Although we are all about the jewelry, crystal vases, decanters and glasses are all very nice too. This article outlines how to clean crystals of all kinds.
Crystal comes in a rainbow of colors, varying hardness, and many applications. “Crystal” defines the molecular structure of various elements. Some crystals are food, like salt and sugar. Others are useful in medicine, others are useful in engineering, and yet others are used in manufacturing to produce beautiful items for the home. Lastly, our favorite use of crystals is for jewelry.
Lead crystal chandeliers, bowls, vases, and other housewares are beautiful additions to any home. Once upon a time, lead crystal dishes were used to prepare and serve food, but now we know better. Today, lead crystal housewares are displayed and rarely used.
Swarovski is a bead and jewelry company that specializes in crystal, and increasingly, you can find raw crystals in jewelry. Cut and polished gemstones are all crystals as well. Caring for them requires a little more knowledge about your stone, but the guidelines provided here give you a great place to start.
The more lead is in your crystal the heavier it is, and the softer it is. Start with dusting the piece with a soft cloth. If that is not enough, clean with warm water and a soft cloth. Please wear gloves when cleaning your crystal with warm water as it has lead in it. If warm water is not enough, you can use gentle dish soap and warm water. Make sure to dry your pieces completely with a lint-free cloth as they will show water spots!
Swarovski and Bead Crystals
Over time crystal beads lose their sparkle, but simple cleaning techniques can keep your crystals shining.
To clean crystal beads, take a microfiber cloth and gently rub in a circular motion. If the beads are especially dirty you can use a small amount of water to loosen the dirt and continue to rub the beads clean. If water and rubbing are not enough, you may use a drop of dish soap diluted in warm water and an extra soft toothbrush. Do not apply the soap directly to the beads and do not scrub with vigor. Scrubbing with soap can remove the AB (Aurora Borealis) treatment from the crystals.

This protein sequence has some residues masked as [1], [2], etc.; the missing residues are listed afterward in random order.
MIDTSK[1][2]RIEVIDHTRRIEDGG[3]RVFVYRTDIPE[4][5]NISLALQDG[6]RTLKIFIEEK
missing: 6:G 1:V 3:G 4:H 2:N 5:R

Polished and Raw Crystals
Most of the gems used in jewelry are crystals. Rubies, garnets, emeralds, diamonds and quartz stones are all crystals. Keeping them clean keeps your jewelry looking new years after purchase.
Crystals come in different hardnesses with diamonds being the hardest. Moonstone is a soft stone, but not as soft as opal. When cleaning crystal gemstones use lint-free cloths to rub away any dirt. If you know your stone and it is at least a 4 on the Mohs scale (harder than Marble) you can use water and dish soap to rub your stone clean, or gently scrub with an extra-soft toothbrush as described above.
If your stone is softer than a 4 on the Mohs Stone hardness scale do not rub or scrub it. If you have a soft stone, gently dip the stone (moonstone, barite, azurite, or other soft stone) in soapy water. Remove the gem from the soapy water and carefully dry it off with a scratch-free, lint-free cloth. Repeat the process until the stone is clean taking care not to scratch it.
Alternately: Dip the soft stones in warm soapy water and use a blow dryer on the low setting to dry the stone. Repeat the process until the stone is clean.
Opal is a very soft water stone that requires delicate cleaning. Dip the opal in soapy water then shake the water off. Rinse in cold water and let the stone air dry. If you must use a cloth to remove debris, do not apply pressure with the cloth because opals are easy to scratch.
To make the cleaning faster, you can enjoy a movie while you work. Here are some old films from the 1920s with great jewelry to admire, and a couple of them are silent so the blow dryer won’t make a bit of difference.
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